Faced with a reality check, the Blairstown land use board gave conditional approval to an over 70,000 square foot warehouse project on Route 94 at the Blairstown-Knowlton border.
The 8.9-acre wedge of property has long been zoned for commercial, and land use board attorney Roger Thomas cautioned the board that rejecting the application would likely result in costly litigation with slim chances of winning as the application conformed to existing zoning rules.
Conditions imposed on the developer, Hackensack-based Tritop Realty, include stipulation that the application applies only to warehouse use, and does not include manufacturing and distribution centers. Any use proposed outside that definition would require the applicant to go before the land use board for approval, Thomas said.
During a December meeting, Tritop project planner John McDonough had said in the opinion of the developer, an “outward sales component” would be permissible under the current zoning, which stoked additional concerns by opponents of the project.
The structure could accommodate up to nine separate units, each with an office and a loading dock, reduced from 10 in the original application. Other modifications in application revisions from September included the relocation of a driveway, which would eliminate the need for a waiver from the board, and the establishment of a 50-foot buffer between the building and the south property line, which abuts a Knowlton farm owned by Frank Arena.
Arena has asked the board for a 100-foot buffer, which his attorney, Richard Schneider, argued was required under the Blairstown ordinance. He said that the ordinance requires a setback of 100 feet between the commercial structures and the property line when the adjoining property is zoned for residential.
Tritop attorney Bernd Hefele disputed that interpretation, pointing out that the zoning had been changed for that particular lot by the Knowlton township committee after the proposal was submitted, so the previous farmland zoning should be applied in this case.
The land use board left the 50-foot buffer intact.
Afterward, Arena expressed frustration with the decision.
“I was disappointed in the board’s decision,” Arena said. “They completely avoided the discussion dealing with the 100-foot setback from my property line, which was our entire case and which my attorney laid out clearly and indisputably.”
Arena said he felt the board had already made up its mind before the meeting and said he intends to appeal the approval.
“It appeared that the board had earlier conversations about that issue and had a predetermined opinion,” Arena said. “In any case, we plan to appeal this very unfair decision.”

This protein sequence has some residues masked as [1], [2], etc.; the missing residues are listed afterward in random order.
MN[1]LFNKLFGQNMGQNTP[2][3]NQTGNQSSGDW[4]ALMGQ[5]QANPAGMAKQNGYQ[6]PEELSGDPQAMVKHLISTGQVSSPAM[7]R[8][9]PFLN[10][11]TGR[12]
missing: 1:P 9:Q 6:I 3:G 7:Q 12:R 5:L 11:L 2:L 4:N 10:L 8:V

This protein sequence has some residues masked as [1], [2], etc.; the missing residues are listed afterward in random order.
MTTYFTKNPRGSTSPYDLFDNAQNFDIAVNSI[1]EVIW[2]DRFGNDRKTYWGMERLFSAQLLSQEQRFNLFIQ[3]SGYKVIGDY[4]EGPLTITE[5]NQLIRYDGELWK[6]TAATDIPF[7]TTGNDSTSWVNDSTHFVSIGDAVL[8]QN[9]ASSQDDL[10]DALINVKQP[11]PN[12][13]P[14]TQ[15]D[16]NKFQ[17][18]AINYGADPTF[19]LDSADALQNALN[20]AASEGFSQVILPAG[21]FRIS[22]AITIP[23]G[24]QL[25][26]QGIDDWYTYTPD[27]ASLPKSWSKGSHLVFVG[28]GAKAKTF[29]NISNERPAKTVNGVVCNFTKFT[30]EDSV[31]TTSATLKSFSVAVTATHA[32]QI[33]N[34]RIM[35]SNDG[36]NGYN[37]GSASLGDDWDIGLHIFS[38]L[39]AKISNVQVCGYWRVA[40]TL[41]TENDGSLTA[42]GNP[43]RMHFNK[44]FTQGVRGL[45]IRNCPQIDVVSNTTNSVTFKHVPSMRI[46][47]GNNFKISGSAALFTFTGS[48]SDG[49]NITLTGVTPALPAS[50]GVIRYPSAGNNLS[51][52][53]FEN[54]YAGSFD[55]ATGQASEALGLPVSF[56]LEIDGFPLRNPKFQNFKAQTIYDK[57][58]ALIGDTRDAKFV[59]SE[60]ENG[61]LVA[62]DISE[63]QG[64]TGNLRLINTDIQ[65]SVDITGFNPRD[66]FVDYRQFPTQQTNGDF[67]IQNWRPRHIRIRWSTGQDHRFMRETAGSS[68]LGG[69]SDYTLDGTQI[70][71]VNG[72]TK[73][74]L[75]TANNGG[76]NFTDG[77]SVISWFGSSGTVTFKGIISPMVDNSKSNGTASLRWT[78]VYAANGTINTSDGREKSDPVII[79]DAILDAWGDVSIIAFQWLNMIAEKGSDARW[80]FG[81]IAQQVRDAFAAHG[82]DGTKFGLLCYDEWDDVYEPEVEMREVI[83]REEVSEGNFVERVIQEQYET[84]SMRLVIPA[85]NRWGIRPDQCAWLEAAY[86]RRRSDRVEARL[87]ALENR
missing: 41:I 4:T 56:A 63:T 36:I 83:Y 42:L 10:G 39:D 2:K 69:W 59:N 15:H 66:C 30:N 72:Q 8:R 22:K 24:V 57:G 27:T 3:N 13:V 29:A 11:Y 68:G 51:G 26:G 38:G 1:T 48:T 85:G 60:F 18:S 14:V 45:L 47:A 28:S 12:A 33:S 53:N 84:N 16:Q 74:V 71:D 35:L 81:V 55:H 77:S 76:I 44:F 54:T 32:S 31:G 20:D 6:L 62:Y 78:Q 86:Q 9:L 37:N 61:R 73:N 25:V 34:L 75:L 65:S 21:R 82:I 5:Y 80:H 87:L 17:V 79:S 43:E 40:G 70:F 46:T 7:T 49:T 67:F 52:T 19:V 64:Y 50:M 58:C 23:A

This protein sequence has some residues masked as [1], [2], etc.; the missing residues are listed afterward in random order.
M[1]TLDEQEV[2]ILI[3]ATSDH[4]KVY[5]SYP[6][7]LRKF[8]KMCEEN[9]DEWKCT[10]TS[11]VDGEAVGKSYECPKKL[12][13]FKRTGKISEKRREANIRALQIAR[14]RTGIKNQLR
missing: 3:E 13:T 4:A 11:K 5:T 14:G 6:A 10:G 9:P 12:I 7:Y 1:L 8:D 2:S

Adding to the border skirmish during the public hearing portion, Knowlton Mayor Debra Shipps also called for a 100-foot buffer, adding that her municipality would bear a disproportionate burden of traffic from the proposal.
“The majority of the traffic generated by the development will travel through Knowlton Township for approximately 3.5 miles along Route 94 and only for about 250 feet through Blairstown,” Shipps said.
She called on the land use board to include the 100-foot buffer to protect the Arena farm and also called for an independent traffic study of the impact on Route 94, particularly its effect on the Hainesburg section of Knowlton and a tunnel under a railroad right of way that she described as “not suitable for truck traffic.”
Thomas, the land use board attorney, advised the board that because Route 94 is a state highway, the board has no jurisdiction over the roadway and that any changes, adjustments or alterations to the highway must go through the New Jersey Department of Transportation (NJDOT).
Approval from the NJDOT, however, is another condition for the application’s approval, which requires Tritop to comply with all studies and requirements from state and federal agencies that have jurisdiction over the property, such as the Department of Environmental Protection as well as the Transportation Department.
Joe Phalon, Contributing Writer
Joe was lured out of retirement by the opportunity to be a part of the Ridge View Echo. During a decades-long career in publishing and journalism, he has covered government on many levels from local school boards to the United States Supreme Court.
Along the way, Joe has worked at American Lawyer Magazine, The National Law Journal and The Record among other publications, and as the Press Officer of Columbia Law School. His work has been recognized with several first place awards from the Society of Professional Journalists and the New Jersey Press Association.
Being part of the Ridge View Echo brings Joe back to his roots and the kind of news coverage he loves: Telling the stories of people and local communities as well as keeping an eye on how their money is spent by their government officials.
Joe lives in Blairstown with his wife Rose, the founder of Quilting for a Cause, and their two wiener dogs. He is an artist in his spare time.